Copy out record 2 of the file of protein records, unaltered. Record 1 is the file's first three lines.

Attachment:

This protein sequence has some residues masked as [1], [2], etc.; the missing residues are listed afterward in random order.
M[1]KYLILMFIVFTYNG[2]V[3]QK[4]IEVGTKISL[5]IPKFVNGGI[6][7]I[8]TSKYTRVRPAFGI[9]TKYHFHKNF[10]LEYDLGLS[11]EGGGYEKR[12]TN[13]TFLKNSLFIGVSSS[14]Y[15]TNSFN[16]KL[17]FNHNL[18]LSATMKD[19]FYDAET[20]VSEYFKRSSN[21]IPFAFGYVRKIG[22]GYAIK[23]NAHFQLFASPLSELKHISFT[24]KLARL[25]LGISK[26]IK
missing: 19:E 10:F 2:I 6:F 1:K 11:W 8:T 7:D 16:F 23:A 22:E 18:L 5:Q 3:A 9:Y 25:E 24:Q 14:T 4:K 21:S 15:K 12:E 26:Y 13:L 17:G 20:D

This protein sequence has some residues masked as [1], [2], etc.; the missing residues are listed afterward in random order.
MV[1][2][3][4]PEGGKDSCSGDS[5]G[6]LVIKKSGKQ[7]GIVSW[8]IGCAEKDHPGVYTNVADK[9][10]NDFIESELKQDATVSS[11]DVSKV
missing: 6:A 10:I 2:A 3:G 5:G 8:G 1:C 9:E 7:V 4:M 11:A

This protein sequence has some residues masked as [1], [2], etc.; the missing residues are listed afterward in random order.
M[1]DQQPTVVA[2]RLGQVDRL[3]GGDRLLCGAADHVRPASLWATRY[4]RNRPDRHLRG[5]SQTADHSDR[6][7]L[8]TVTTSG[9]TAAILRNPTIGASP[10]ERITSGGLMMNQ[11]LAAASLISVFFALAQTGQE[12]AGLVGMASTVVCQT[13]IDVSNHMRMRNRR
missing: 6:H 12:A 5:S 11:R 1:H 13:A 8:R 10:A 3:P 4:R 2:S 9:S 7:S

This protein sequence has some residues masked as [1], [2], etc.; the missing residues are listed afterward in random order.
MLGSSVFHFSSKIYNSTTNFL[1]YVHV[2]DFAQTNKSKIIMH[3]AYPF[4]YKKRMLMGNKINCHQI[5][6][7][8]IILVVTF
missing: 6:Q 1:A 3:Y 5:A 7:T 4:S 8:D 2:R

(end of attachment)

This protein sequence has some residues masked as [1], [2], etc.; the missing residues are listed afterward in random order.
MV[1][2][3][4]PEGGKDSCSGDS[5]G[6]LVIKKSGKQ[7]GIVSW[8]IGCAEKDHPGVYTNVADK[9][10]NDFIESELKQDATVSS[11]DVSKV
missing: 6:A 10:I 2:A 3:G 5:G 8:G 1:C 9:E 7:V 4:M 11:A